Cypress.io vs Peridot comparison of testing frameworks
What are the differences between Cypress.io and Peridot?

Cypress.io

https://www.cypress.io/

Peridot

http://peridot-php.github.io/
Programming language

JavaScript

PHP

Category

End-to-End Testing, Intergration Testing, Unit Testing

Unit Testing

General info

Cypress users are typically developers or QA engineers building web applications using modern JavaScript frameworks. This is the top tier UI automation framework which outsmarts Selenium based frameworks in most of the aspects!

Cypress enables you to write all types of tests: 1. End-to-end tests; 2. Integration tests; 3. Unit tests; 4. Cypress can test anything that runs in a browser; Apart from that Cypress provides the Dashboard facility for CI/CD

Peridot is a lightweight, extensible testing framework for PHP

It features an event-driven architecture that allows testers to easily customize the framework via plugins and reporters, and uses the 'describe-it', syntax making the testing language clear and readable
xUnit
Set of frameworks originating from SUnit (Smalltalk's testing framework). They share similar structure and functionality.

No

No

Client-side
Allows testing code execution on the client, such as a web browser

Yes

This is the primary goal of Cypress, it tests anything that runs in a browser and works to build great user experience that is it tests the applications flow from beginning to end from a user perspective. It is built to handle modern JavaScript frameworks especially well and also works equally well on older server rendered pages or applications

Yes

Front-end components can be tested with Peridot
Server-side
Allows testing the bahovior of a server-side code

Yes

Although Cypress is not a general automation framework, nor is it a unit testing framework for your back-end services, It can test back-end behaviours for example using cy.task() command which provides a way for running Node code, so you can take actions necessary for your tests outside of the scope of Cypress

Yes

Back-end componets and behaviours can be tested as small units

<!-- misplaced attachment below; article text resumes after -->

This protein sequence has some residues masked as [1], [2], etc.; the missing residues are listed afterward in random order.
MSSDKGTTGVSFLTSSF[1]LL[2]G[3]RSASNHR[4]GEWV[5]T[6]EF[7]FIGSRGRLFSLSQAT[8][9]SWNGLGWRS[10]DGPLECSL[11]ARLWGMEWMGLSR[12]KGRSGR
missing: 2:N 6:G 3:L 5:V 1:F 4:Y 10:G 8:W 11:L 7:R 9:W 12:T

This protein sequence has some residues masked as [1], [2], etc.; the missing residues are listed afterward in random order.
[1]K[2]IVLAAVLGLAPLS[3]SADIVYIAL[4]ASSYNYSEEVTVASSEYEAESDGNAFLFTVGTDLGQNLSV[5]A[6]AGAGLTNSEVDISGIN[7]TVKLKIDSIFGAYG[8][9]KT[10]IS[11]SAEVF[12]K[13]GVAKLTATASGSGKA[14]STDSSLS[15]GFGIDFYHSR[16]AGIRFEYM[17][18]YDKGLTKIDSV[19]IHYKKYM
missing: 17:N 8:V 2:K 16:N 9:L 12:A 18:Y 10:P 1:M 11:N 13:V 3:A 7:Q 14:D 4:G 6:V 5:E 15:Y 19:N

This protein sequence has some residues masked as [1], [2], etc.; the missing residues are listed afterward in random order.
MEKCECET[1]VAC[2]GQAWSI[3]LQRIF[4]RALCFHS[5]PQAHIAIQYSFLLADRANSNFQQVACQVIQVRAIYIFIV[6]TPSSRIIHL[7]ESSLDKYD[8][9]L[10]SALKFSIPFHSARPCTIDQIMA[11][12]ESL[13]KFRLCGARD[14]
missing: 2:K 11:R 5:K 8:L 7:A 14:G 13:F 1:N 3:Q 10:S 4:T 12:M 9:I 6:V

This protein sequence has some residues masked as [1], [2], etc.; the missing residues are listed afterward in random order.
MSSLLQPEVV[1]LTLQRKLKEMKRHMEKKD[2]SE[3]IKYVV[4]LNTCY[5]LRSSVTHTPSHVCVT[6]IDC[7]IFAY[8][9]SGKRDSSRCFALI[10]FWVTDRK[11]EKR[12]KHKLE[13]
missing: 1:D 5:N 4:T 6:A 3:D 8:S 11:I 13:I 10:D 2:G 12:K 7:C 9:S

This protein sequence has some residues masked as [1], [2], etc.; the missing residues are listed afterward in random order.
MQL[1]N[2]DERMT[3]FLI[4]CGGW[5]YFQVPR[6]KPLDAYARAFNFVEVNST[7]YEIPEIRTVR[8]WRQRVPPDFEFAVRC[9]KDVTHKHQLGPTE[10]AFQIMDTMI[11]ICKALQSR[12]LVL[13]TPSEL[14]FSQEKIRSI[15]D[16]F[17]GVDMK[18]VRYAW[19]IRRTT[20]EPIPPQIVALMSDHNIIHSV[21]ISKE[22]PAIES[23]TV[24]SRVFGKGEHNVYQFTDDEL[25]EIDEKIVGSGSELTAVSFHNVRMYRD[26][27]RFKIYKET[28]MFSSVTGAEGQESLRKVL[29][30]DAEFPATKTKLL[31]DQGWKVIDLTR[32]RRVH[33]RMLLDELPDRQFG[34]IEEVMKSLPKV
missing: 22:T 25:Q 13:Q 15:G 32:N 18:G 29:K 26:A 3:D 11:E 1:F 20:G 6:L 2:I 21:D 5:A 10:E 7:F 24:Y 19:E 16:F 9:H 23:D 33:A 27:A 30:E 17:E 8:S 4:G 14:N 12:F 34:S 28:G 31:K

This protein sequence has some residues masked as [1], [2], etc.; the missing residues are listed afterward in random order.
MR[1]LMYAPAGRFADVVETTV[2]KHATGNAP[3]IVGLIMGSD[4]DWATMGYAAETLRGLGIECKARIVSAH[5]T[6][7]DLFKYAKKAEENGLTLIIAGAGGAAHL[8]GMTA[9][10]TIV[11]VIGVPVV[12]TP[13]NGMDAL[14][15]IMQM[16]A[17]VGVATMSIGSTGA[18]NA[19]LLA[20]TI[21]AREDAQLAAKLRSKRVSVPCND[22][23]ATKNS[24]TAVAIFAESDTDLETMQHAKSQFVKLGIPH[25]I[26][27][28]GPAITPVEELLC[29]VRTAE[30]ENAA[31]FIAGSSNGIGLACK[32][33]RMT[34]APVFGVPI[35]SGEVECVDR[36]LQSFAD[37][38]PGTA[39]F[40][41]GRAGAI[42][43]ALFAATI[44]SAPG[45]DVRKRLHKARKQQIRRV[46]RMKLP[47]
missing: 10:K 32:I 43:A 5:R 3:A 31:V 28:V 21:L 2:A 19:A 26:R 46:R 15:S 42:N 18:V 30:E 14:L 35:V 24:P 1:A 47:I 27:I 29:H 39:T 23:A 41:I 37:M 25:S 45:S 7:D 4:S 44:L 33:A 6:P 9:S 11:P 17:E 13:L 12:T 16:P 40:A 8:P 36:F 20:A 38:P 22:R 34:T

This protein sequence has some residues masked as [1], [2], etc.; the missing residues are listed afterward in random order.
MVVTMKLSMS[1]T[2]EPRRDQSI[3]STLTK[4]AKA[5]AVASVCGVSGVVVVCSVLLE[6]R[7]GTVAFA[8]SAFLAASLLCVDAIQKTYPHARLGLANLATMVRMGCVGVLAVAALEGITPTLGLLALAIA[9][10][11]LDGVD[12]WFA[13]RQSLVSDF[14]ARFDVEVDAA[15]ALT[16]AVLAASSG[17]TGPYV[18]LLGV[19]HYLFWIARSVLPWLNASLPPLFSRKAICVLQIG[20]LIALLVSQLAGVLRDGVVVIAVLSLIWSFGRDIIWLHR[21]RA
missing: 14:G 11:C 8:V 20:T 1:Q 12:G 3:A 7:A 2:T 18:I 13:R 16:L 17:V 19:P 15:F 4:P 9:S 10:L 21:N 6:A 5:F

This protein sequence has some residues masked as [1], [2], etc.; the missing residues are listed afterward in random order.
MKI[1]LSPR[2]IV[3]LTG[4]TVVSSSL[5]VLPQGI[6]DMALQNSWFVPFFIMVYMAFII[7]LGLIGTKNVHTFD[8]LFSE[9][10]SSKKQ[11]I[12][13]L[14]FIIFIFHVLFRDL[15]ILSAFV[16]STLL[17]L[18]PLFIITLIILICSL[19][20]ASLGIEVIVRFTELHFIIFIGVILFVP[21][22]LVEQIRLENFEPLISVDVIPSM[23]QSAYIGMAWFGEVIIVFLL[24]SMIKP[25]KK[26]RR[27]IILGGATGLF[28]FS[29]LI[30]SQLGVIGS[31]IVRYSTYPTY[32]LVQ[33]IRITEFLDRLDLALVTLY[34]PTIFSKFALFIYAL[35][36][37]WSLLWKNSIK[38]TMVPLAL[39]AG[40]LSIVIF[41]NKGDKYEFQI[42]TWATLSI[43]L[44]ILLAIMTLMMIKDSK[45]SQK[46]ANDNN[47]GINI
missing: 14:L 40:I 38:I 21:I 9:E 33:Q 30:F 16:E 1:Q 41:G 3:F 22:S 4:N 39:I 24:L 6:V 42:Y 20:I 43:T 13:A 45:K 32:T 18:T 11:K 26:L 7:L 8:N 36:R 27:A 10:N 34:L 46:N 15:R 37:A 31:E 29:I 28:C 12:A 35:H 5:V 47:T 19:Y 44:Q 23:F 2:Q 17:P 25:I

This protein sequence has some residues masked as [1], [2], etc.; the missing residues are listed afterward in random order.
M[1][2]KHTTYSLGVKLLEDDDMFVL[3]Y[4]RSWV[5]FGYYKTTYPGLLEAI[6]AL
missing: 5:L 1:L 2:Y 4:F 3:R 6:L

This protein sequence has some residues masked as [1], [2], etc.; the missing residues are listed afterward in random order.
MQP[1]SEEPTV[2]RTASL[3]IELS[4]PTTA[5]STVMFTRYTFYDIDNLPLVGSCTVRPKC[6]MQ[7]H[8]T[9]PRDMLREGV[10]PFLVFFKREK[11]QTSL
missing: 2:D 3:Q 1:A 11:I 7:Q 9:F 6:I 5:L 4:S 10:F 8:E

Fixtures
Allows defining a fixed, specific states of data (fixtures) that are test-local. This ensures specific environment for a single test

Yes

Cypress has inbuilt fixtures capabilities or example using the command 'cy.fixture(filePath)' loads a fixed set of data located in a file

Yes

Peridot has several methods that allow one to create and define fixtures
Group fixtures
Allows defining a fixed, specific states of data for a group of tests (group-fixtures). This ensures specific environment for a given group of tests.

Yes

Cypress can create group fixtures using the 'cy.fixture' command

Yes

There are methods to create group fixtures in Peridot
Generators
Supports data generators for tests. Data generators generate input data for test. The test is then run for each input data produced in this way.

N/A

N/A

Licence
Licence type governing the use and redistribution of the software

MIT License

MIT License

Mocks
Mocks are objects that simulate the behavior of real objects. Using mocks allows testing some part of the code in isolation (with other parts mocked when needed)

Yes

Cypress comes built in with the ability to stub and spy with cy.stub(), cy.spy(), It also automatically bundles 'sinon', 'lolex' and 'sinon-chai' which all work to give Cypress mocking capabilities

Peridot does not include mocking out of the box but there are some great tools like 'Mockery' and 'Prophecy' which Peridot intergrates very well with
Grouping
Allows organizing tests in groups

Yes

Cypress allows you to configure tests into groups however there is no way currently to run the groups

Yes

By use of describe and context blocks and it has a Runner which is responsible for running a given Suite.
Other
Other useful information about the testing framework